An archive for the 1980s microcomputer revolution
David Allen and Steve Lowry
Computer Literacy Project; editor, and programme engineer
BBC Micro, a cornerstone of the Computer Literacy Project
On 27 June the BBC launched an archive featuring a host of programmes from a 1980s project that helped make Britain the most computer-literate country in the world.
In 1978 the BBC began to look at the potential impact of microelectronics on jobs, education, industrial competitiveness and new products – and what emerged was Britain’s relative unpreparedness and the need for public awareness.
Back then, even university students’ interaction with computers was still occasional and distanced, with programs typed onto punched cards and mainframe computers hidden away.
By the early 1980s though the BBC had started to plan a national computer literacy campaign with television and radio, books, courses, advice services, software and controversially its own microcomputer, also known as the BBC Micro.
All together this became the BBC’s Computer Literacy Project (CLP), to encourage people to get their hands on a computer and have a go, and based on a successful BBC adult literacy campaign from a few years earlier.
In 1981 the company chosen for the machine was Cambridge-based Acorn, and the BBC Micro was launched before a major government initiative to introduce computer literacy in schools the following year.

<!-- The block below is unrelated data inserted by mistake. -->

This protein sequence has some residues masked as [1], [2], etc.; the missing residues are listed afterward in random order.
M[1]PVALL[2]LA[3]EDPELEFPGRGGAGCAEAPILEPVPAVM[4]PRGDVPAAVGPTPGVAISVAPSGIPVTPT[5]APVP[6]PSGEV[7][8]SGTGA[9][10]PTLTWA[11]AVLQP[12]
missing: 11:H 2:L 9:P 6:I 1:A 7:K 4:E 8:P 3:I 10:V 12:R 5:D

So successful was the CLP that the whole of a Sunday morning on BBC One was taken up with what turned out to be the first of the Micro Live programmes. A mix of feedback, news and phone-ins, with contributors including Bill Gates and Douglas Adams, there was even a notorious incident where our demonstration of email was hacked live on air.
Decades later, the CLP seemed to have helped inspire a generation of coders. However, when researching talks and presentations it proved difficult to find good quality television clips, and the idea of an archive was born.
Collected from different sources and at various qualities the programmes were slowly found, although sadly the radio material seems to have been lost.
Those programmes from the 1980s still stand up to scrutiny today - even 30 years ago there was debate about the effects of computers on employment, and how digital technology could influence votes during elections.
Starting as an unofficial initiative, it has since been demonstrated to potential users at the Science Museum, in London; the Museum of Computer History, in Cambridge; and the National Museum of Computing, at Bletchley Park.
The archive has been a labour of love, for us and many others, with more than 2,700 items that you can search, find and play for their specific content.
Some things in IT have been with us for longer than we might remember, and without an archive to remind us, there is a danger that we will forget.
You can view the Computer Literacy Project archive here.
Short film about the launch of the Computer Literacy Project archive